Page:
A animated/live-action comedy about a Meerkat detective who solves crimes in Chicago using the social media live video app Meerkat.

Suburban Legends

After years in the city, Jake Potter moves back to the suburb of his youth, where he is reunited with all of his old childhood gang and they pick up right where they left off … to much head-shaking by his prim wife, Julie. There are ’90s and early ’00s flashbacks. This is CBS’s requisite Fat Guy/Skinny Wife show for 2019, and it stars Shia LaBeouf (who is fat in 2019).

Ill-Conceived

In this attempted comeback, Amanda Bynes plays a sassy, wealthy young doctor who recently took up a post at an inner-city abortion clinic as terms of some kind of probation. The show is quickly canceled because everyone hates it, and in the final episode to air Amanda discovers that she’s pregnant. Maybe Diablo Cody writes it?

CSI: Des Moines

It stars Dylan McDermott and Dermot Mulroney, who play Daniel Muldowney and Donny McDaniel.

Law And Order: Car Theft

When your car gets stolen, who you gonna call? Probably 911, who will tell you to call 311, who will refer you to this department run by Camryn Manheim.

So You Think You Lift, Bro?

Just two dudes facing off, lifting heavier and heavier weights as the competition goes on. It’s not a hit on primetime and gets cancelled after two episodes on Spike. Hulu’s fitness-oriented online platform MeatHead, picks it up and does great.

Floored

Brad Pitt realizes every A-lister is starring in a TV show so he does too. In a multi-cam comedy for CBS, Brad plays the super of an Upper East Side apartment building in New York City. He’s an overall upbeat guy and the quirky tenants (think Gilmore Girls or Parks & Rec townies) love him – but when his ex-fiancee moves into the building to live with her new fiance, his jealousy and cattiness comes out. The show airs after the Shia LaBeouf show.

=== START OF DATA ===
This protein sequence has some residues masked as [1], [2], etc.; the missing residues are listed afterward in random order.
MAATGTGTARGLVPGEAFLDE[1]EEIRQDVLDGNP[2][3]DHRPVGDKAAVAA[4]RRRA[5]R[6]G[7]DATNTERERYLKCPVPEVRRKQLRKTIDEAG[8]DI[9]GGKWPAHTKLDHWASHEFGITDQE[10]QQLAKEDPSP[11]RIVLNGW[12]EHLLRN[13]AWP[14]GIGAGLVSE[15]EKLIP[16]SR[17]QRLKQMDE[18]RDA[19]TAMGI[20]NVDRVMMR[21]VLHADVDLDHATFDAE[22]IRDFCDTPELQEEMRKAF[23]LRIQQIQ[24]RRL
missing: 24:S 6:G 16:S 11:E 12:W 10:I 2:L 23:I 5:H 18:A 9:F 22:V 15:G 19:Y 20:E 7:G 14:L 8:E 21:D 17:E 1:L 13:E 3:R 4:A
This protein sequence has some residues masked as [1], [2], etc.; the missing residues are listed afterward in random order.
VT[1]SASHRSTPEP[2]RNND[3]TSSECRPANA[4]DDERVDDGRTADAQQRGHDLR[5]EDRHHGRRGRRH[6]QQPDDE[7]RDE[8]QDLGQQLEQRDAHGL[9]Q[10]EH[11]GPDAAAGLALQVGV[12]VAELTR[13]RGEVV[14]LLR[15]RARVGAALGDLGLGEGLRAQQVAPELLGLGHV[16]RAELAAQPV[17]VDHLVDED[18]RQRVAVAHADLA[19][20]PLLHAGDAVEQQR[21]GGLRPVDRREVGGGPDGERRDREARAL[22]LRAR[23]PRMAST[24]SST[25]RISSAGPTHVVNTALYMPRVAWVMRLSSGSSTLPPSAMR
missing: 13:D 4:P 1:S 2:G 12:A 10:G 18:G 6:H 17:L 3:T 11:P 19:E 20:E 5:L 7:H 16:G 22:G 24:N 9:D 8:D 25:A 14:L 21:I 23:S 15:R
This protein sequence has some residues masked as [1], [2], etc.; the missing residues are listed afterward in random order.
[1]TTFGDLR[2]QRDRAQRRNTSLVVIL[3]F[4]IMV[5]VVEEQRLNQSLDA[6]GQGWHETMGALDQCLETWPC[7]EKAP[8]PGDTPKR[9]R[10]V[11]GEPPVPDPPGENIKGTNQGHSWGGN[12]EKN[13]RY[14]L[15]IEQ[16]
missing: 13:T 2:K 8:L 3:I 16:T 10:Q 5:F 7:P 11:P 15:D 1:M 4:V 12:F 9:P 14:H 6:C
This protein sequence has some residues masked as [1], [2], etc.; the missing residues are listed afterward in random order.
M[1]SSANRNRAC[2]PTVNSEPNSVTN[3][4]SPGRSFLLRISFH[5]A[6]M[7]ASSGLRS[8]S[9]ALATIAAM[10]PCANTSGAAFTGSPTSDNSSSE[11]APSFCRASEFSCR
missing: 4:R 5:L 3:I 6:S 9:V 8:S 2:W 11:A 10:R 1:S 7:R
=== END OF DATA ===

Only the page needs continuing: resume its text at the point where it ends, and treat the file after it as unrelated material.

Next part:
Another Shonda Rhimes show

Doesn’t even matter what it’s about. It’ll be on and we’ll watch it.

Dubya

George W. Bush stars in this docu-series about the months leading up to his first big art show installation at the Metropolitan Museum of Art. He shows a stressed side we’ve never seen before but manages to keep his positive attitude a crack a few (a lot) of dad jokes in the process.

 

Comments, Questions, Concerns: Coat Of Many Colors

Like most tv movies, Coat of Many Colors left us with a few questions, a handful of concerns, and a whole lot to say. Airing on NBC last night, it was a two-hour sugar-fest as Dolly Parton told a childhood tale of this one coat she had. And I loved it.

Comment: Dolly Parton + Red Sequins + A Sleigh + Dollywood = Christmas Magic

Dolly opens the movie wearing a sequined dress and sitting in a sleigh in Dollywood. That might be the merriest thing I’ve seen all season. By the way, when I was a kid I thought Dolly was way older than she is (even though she looks great). It’s because I interpreted her platinum hair as white, and also because being from the Northeast, I’ve only ever known very old ladies to have that kind of sculpted, sprayed-out hair and heavy makeup. But again: Dolly looks wonderful. .

Question: Did Baby Dolly really trot up the aisle at church wearing clownish makeup and singing?